Engine Driven Trash Pump Trailer Units

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Engine-driven trash pumps (trailer mounted) are available in sizes ranging from 2" to 12". They can be purchased on their own but are often sold with the trailer. Their portability makes them a valuable asset in many industries, especially those that work with liquid, slurry, and/or debris.

Essential Features

Features vary depending on size and brand name, but there are some essential components that one should always look for when purchasing an engine-driven trash pump. These include a 6000 gallons per minute (GPM) max discharge rate and up to a 400-foot head, a three or four-cylinder diesel engine, and a large clean-out port to remove debris. The size of the pump, from 2 inches up to 12 inches, yields different types of capacity and pressures. The pumps should also have a double Silicon Carbide seal, and the discharge port should be able to rotate in 180-degree increments and be replaceable.

Trailer mounted engine-driven trash pumps should ideally be DOT-compliant. This means that the trailer would need to have fenders, lighting, e-brakes, a swivel jack, and either a ball hitch or a pintle eye coupler. The fuel tank should be built in accordance with DOT regulations and feature fuel lines and mounting brackets.



There are several important specifications to look out for when buying a trailer mounted engine-driven trash pump to ensure that it will be suitable for the project in question. Solid handling capabilities range from two to three inches, which is important to note if the pump will be used to process water or other liquids that may contain solids. The maximum liquid temperature should also be noted to ensure hot liquids do not damage the pump or the hoses attached to it. A suction hose assembly and discharge hoses are handy optional features that can be purchased from some dealers. Pumps that meet EPA standards may have EPA certification, which is a plus for companies that put a premium on sustainable operations.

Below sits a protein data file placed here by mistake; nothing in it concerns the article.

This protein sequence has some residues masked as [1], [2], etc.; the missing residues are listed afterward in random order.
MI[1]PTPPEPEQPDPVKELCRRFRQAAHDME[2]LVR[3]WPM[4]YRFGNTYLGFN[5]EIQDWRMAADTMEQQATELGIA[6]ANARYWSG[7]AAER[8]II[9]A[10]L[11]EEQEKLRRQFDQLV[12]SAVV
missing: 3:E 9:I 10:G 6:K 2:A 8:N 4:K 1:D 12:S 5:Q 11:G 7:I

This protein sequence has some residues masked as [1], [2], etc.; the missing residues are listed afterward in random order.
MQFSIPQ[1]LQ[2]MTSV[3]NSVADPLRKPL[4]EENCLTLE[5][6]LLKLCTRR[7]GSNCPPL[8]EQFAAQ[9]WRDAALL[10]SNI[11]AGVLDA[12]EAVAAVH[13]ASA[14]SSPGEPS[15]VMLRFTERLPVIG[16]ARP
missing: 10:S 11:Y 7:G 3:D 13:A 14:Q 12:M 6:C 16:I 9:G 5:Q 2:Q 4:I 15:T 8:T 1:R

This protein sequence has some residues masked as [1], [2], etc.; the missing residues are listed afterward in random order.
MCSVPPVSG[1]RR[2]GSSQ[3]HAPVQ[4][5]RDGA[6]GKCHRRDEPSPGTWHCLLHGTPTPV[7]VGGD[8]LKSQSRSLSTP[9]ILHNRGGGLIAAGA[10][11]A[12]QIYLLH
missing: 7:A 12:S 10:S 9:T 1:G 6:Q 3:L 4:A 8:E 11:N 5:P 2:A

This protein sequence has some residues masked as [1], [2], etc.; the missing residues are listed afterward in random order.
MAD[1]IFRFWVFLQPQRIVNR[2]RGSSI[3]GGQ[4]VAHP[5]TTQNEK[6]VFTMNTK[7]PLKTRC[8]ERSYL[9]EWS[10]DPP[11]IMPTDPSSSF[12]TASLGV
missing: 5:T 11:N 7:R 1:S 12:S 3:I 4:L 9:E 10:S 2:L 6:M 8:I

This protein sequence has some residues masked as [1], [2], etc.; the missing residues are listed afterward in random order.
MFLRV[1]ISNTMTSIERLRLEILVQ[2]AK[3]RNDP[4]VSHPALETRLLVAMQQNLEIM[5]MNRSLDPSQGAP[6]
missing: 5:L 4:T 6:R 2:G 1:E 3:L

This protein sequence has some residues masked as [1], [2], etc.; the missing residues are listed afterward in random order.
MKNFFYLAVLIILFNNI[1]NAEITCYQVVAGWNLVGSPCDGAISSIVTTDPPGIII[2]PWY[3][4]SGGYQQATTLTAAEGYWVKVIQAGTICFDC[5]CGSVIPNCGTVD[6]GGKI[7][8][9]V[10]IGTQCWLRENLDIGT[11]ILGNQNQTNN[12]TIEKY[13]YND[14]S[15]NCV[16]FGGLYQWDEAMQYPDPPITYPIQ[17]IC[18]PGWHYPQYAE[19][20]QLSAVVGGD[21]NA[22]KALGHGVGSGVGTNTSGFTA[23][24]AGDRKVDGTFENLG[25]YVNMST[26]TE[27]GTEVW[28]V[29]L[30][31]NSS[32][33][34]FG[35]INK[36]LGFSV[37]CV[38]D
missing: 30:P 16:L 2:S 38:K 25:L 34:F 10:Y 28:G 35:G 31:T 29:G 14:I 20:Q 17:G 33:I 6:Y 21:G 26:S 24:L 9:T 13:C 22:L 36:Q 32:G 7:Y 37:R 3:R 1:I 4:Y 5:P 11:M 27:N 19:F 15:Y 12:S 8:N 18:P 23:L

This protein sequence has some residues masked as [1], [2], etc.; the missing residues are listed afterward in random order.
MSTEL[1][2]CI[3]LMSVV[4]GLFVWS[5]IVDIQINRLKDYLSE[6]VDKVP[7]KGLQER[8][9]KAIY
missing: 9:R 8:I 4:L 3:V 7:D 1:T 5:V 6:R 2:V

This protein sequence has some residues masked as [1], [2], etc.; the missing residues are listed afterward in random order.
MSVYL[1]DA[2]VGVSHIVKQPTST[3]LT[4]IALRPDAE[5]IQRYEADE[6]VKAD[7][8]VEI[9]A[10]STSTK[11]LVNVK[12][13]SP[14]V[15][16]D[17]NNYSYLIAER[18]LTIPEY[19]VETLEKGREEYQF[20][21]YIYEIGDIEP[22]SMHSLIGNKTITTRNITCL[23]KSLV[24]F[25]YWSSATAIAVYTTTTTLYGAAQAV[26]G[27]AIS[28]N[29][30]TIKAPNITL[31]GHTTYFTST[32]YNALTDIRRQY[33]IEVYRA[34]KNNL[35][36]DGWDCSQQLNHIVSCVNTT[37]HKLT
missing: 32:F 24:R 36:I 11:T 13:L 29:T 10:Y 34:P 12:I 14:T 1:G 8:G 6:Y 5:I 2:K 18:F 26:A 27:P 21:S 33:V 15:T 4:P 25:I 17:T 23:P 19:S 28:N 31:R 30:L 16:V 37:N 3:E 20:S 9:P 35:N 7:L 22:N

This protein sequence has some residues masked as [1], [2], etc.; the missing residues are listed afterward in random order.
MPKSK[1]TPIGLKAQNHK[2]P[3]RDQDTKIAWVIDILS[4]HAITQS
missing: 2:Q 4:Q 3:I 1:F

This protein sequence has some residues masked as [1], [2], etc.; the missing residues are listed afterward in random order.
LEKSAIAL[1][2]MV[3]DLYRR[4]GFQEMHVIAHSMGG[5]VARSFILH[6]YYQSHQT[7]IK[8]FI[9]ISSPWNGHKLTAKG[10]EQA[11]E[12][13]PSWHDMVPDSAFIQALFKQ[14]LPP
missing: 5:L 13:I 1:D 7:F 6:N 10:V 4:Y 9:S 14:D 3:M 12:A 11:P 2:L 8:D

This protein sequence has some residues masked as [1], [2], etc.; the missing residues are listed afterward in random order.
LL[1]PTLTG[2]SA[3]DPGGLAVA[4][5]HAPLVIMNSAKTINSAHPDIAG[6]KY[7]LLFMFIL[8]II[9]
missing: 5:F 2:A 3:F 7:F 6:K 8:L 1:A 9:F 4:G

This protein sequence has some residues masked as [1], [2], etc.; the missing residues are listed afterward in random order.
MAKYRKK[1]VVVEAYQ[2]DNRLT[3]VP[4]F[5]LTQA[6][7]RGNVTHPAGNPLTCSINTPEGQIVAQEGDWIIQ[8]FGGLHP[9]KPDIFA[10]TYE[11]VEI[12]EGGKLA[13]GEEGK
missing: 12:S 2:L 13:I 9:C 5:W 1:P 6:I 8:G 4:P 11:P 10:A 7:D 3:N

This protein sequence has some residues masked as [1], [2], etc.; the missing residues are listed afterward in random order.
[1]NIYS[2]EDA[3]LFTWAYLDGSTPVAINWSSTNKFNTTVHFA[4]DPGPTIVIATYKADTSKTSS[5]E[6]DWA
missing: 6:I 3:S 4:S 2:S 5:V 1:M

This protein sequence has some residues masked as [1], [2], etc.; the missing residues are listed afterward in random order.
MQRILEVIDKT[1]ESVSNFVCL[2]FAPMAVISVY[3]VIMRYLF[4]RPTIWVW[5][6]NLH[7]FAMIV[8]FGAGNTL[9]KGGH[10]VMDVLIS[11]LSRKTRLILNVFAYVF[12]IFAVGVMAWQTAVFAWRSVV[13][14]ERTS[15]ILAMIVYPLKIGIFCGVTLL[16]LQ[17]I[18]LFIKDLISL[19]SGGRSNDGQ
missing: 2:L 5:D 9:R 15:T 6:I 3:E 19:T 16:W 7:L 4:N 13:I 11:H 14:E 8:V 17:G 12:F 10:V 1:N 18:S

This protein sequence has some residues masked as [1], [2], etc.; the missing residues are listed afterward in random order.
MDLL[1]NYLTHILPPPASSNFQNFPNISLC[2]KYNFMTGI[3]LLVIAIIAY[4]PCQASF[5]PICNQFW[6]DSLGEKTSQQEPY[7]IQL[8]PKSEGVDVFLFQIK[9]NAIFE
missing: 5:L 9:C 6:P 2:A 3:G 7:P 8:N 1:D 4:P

Only a factory-trained technician should transport, set up, operate, and maintain an engine-driven trash pump. Users should always follow the manufacturer's instructions and ensure the pump is used in accordance with all applicable health, safety, and environmental regulations. The pump should not be used for jobs outside its designed limitations and the pump and accompanying hoses should be drained before prolonged storage. Regular maintenance is a must, but the pump should be turned off and allowed to cool down before servicing or repairs.

Common pump problems include failure to prime and failure to operate at the proper speed. Some reasons why a pump may not start include an air leak, blocked line, loose diaphragm, or low engine speed. Some solutions to these problems include tightening suction line joints and hoses, cleaning the hose and strainer, removing debris from the valve and seat, and increasing the throttle. If the pump does not run at the proper speed, a user should clean debris from the valve and seat, replace old hoses and check valves, and increase the throttle.


Common Applications

Cities and contractors typically use engine-driven trash pumps to bypass sewage facilities, remove water from a specific location, or for general water transfer over long distances. They are also used on construction sites where temporary pumping is required while a lift station is being built or repaired.